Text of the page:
It depends. If
you’re going to do a big film, how much does matter. You know, it
does matter in this country. We had to cut Jeff Bridges’ salary. He
does a hefty thing. We make more in this country than other
countries and also I suppose it’s more expensive in a way to live in
this country, so how much matters some.
pretty well though.
Oh, very good.
My little company’s as good as any of the other companies as far as
– we’ve done well, especially doing something under $10 million.
Somebody said that there’s a list every year of the ten best movies
that never get made, so that happens, so we’ve done well. It’s tough
to get these things going. We got things we’re trying to get going
right now that hopefully, you know.
What do you
think when you hear people say, “This is one of the best Robert
Duvall performances ever – you’re going to get another Academy Award
the Academy Awards can be very political. [laughs] People
think of that, you know. When I did The Great Santini, I was
sitting in my chair just meeting the producers and they said, “Well,
they’re talking about Academy Awards...” [And that was] before we
even rehearsed it or anything! [laughs] Especially in
Hollywood, there’s a strange preoccupation about [awards] in this
country. If those things happen it’s a secondary thing; you just try
to do a good job. I like this role a lot. Maybe it’s one of my
[best]. I don’t know. I can’t [think about that]. There’s a friend
of mine coming tonight, I’ll see what he thinks. He’s known me for
years. He loved the script when he read it, so I’ll see what he
people, after doing this for 20 or 30 years... You look at them and
say, “God, it’s like they forgot how to act or something.”
But I have
more than that my amigo. [laughs]
What keeps an
actor fresh through the years?
It depends on
whatever you read is you’re going to jump in and do. No matter how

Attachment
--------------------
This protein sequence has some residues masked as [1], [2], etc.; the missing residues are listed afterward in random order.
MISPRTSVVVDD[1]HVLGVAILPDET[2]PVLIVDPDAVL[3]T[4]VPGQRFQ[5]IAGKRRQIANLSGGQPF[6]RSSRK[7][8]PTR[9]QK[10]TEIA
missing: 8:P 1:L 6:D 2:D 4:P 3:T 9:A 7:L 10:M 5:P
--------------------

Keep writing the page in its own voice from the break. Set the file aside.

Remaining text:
long you’ve been doing it, you still have a certain hunger to do it.
You’re still a bit hungry. I’m getting offered more parts now than
ever. It’s as good as ever. I was considered as a late bloomer, but
I’m blooming into eternity [laughs].
name of your company?
Films. Down in Virginia the small creeks are called runs. I don’t
know what that comes from, Bull Run, the Battle of Bull Run. My
father grew up on South Run in northern Virginia. They were
southerners during the Civil War, tobacco farmers, pro union behind
confederate lines, pro union! They named my grandfather Abraham
Lincoln Duvall. He was behind enemy lines, but they were
didn’t get hung for it?
didn’t. They had some dicey times when it came to it with the
bayonets and the stuff they had to hold, the babies and stuff.
What part of
Virginia was this?
near Fairfax County. We live now in Fauquier County, my wife and I.
My wife loves Virginia.
How did you
know that your wife was the one? In the movie, your character talks
about when he knew the woman he loved was the one. When did you
realize that about love…?
You mean in
No, in real
I guess after
the fourth marriage something better work. [laughs] She’s
very smart. She did an interesting documentary on Billy Joe Shaver;
I put her in the tango movie though she’s never acted, but she had a
certain kind of middle class street mentality of Buenos Aires. She
went down to take care of her mother, and strapped $15,000 in her
purse to go through customs. I put her in the movie – she said, “If
you think that young actress is going to play the part, I’ll take
it.” Now I know she didn’t have to go to Lee Strasberg, because she
said to her sister, this cop stopped them through a yellow light
like, “Whatever I say, you say, ‘Si. Si.’” The guy said, “You were
going through a red light.” “No, a yellow light.” “Si, si, going
through a yellow light.” She saw the crucifix, she played on it, “If
you’re going to give me the ticket, come here. I have my papers
here. I’m on my way to the hospital. I’m dying of cancer.” Tears.
The guy never gave it. So I said, “If you did this, you don’t need
to go to Lee Strasberg.” [Laughs] I put her in the movie; she
was terrific. She stole the movie!
You met her
when you did that movie?
No, I met her
before that. I introduced her to the tango. The other night I was
with the guy that danced over the closing credits. He’s a great
tango dancer. He was in town on his way to France, so we had dinner
and everything. He’s one of the good guys.
On the subject
of great movies that never got made; will
The Man Who Killed Don Quixote ever happen?
I hope so.
What a script. It’s like Shakespeare. I read it and still don’t
understand all of it. You know, Terry Gilliam has his own thing. I
want to do this film, I just hope there aren’t too many dwarves
running around, you know? But, it’s terrific. It’s different from
the version that failed eight years ago that he had to scrap because
the guy got hurt – the French actor [Jean Rochefort]. This is
totally different. I did a thing with Richard Harris where I played
a Cuban barber in Wrestling Ernest Hemingway and he saw it
and liked it. If he hadn’t seen that he wouldn’t have offered me the
part because I worked very hard putting on the accent and
Now that he’s
got you, what’s the roadblock?
It’s a little
more than like this. It will be three times the budget, something
like $25 [million or] something.
$20, $25, yeah.